The plight of climate refugees

Extreme weather events are spurring more migrations within India

Weather incidents like recurring floods render thousands of people homeless in India every year. (Photo: Getty)
Weather incidents like recurring floods render thousands of people homeless in India every year. (Photo: Getty)

Pankaj Chaturvedi

Majuli, an island situated amidst the strong currents of the Brahmaputra in Assam, is being consumed by the mighty river. In 1951, this riverine island had an area of approximately 1,250 sq km and a population of 81,000.

Over the next 60 years, the population of the island more than doubled to 167,000, but the area shrank by two-thirds. Between 1950 and 2016, 107 out of 210 villages in Majuli were partially or completely submerged.

Experts have warned that Majuli could disappear entirely by 2040 due to increasing incidences of the Brahmaputra flooding over, caused by Himalayan glacial melt. It is pushing several thousands of people to migrate every year—first, to a safer place on Majuli, then onwards to Guwahati, Kolkata and beyond.

Majuli is a textbook example of climate change as the cause of massive human migrations within India. In many other parts of India, with rivers rapidly eroding their banks, people are rendered landless in no time. Farmers turn into cheap labour, and affected families are compelled to turn migrant in their search for livelihoods.

It is unfortunate that no policy has yet been formulated in our country regarding climate-triggered migration. The issue was not properly discussed even at the G-20 conference.

Human migration is not just a transfer of labour. It precipitates the end of entire systems of folk knowledge, as well as the indigenous civilisation and biodiversity of affected areas.

The terrible tragedy of the shrinking Sunderbans, famous for the country’s largest mangroves and the habitat of the Royal Bengal Tiger, and its impact on regions as far as the Ganga’s confluence with the sea, has forced people residing here for thousands of years to leave their homes.

Lohachara Island, which was completely flooded in the 1980s, was declared ‘disappeared’ in 1991, while Ghoramara, about 30 km north of the Bay of Bengal, is on the brink. Rapid erosion over the last four decades has reduced its size from 26 square kilometres to about 6.7 sq km. In 2011, its population was around 40,000.

Currently it stands at 5,193. Our coastal areas, home to approximately 17 crore people, are the first line to crumble under the assaults of climate change. The most dangerous erosions are along the sea shores, destroying villages, while rising water levels are threatening metropolitan cities as well.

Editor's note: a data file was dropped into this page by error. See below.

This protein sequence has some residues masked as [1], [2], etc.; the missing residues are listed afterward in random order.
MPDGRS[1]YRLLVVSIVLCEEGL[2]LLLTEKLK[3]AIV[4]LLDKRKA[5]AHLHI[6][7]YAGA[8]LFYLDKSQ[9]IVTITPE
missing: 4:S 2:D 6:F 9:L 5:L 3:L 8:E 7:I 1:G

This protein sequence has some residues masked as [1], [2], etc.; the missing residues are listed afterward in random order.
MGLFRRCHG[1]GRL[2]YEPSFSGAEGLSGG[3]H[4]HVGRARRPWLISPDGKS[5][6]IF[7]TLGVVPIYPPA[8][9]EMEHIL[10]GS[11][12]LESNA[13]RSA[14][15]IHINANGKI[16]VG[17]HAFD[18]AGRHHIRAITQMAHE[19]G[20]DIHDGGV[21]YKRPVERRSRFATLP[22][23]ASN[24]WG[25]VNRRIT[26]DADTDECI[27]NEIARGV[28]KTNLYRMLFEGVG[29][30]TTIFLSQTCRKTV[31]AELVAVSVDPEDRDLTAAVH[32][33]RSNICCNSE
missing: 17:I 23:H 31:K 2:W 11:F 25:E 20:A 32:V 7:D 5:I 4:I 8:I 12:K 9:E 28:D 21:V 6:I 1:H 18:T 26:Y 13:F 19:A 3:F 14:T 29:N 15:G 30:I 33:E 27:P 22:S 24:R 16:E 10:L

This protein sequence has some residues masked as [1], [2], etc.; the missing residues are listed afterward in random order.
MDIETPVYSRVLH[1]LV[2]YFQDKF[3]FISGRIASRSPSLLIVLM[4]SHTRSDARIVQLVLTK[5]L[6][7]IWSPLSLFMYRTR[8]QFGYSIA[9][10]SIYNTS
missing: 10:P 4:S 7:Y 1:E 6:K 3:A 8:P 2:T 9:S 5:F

Extreme weather conditions and the higher frequency of tropical storms and lightning strikes directly impact farming, housing and food availability. Super-cyclone Amphan, the most powerful storm ever to hit the Bay of Bengal, forced millions of people to evacuate their homes.

Globally, women and children bear the brunt of migration due to extreme weather. Floods and storms in India have left 6.7 million children homeless in the last six years. These children can no longer attend school.

A study conducted by UNICEF and the Internal Displacement Monitoring Centre recently revealed that 22.3 million children in India, China and Philippines faced displacement between 2016 and 2021.

The reasons behind children being rendered homeless in these countries include geographical conditions like monsoon rains, cyclones and extreme weather incidents. In India, according to the 2011 census, about 45 crore people migrated internally, of which 64 per cent were from rural areas.

A large share of migrants comes from the low-income states of Uttar Pradesh and Bihar (36 per cent of the total out-of-state migration). Both these states are in the most cultivated Gangetic region of South Asia.

Some left their homes for temporary jobs, but the bulk of the migration was permanent. It is noteworthy that the Gangetic region is the most densely populated region of India, where about 640 million people live in poverty.

In recent decades, the pace of migration from these areas has increased and this trend is likely to continue. Rising temperatures adversely affect agriculture, increasing the vulnerability of rural populations dependent on marginal agriculture.

Climate change compels them to leave their native place in search of alternatives. Increased migration to metropolitan cities creates new problems of health, potable water, transportation, etc, in already densely populated areas. These conditions are exacerbated by heatwaves in summer and mosquito-borne diseases during the rainy season.

In terms of economics, migration has been an integral part of India’s development. People have long been moving within the country for better economic and social opportunities.

According to the 2017 Economic Survey of India, interstate migration was close to 90 million annually between 2011 and 2016, while the 2011 census recorded the total number of internal migrants at 139 million, or about 10 per cent of the population.

Migration resulting from climate change is different as it is not from choice; it is an enforced and inescapable fallout. Unfortunately, there is no plan in place to deal with our climate migrants. We do not have any provision for those displaced from their homes due to climaterelated threats.

Terms like ‘environmental refugee’, ‘climate refugee’, ‘climate displaced’ and ‘environmentally displaced’ have not yet appeared in our government vocabularies.

What a shame if, on the completion of 100 years of our country’s Independence, we remain immune to the tragedy of millions of people uprooted from their native places, cut off from their traditional occupations, struggling to survive without any help from their people or their governments.

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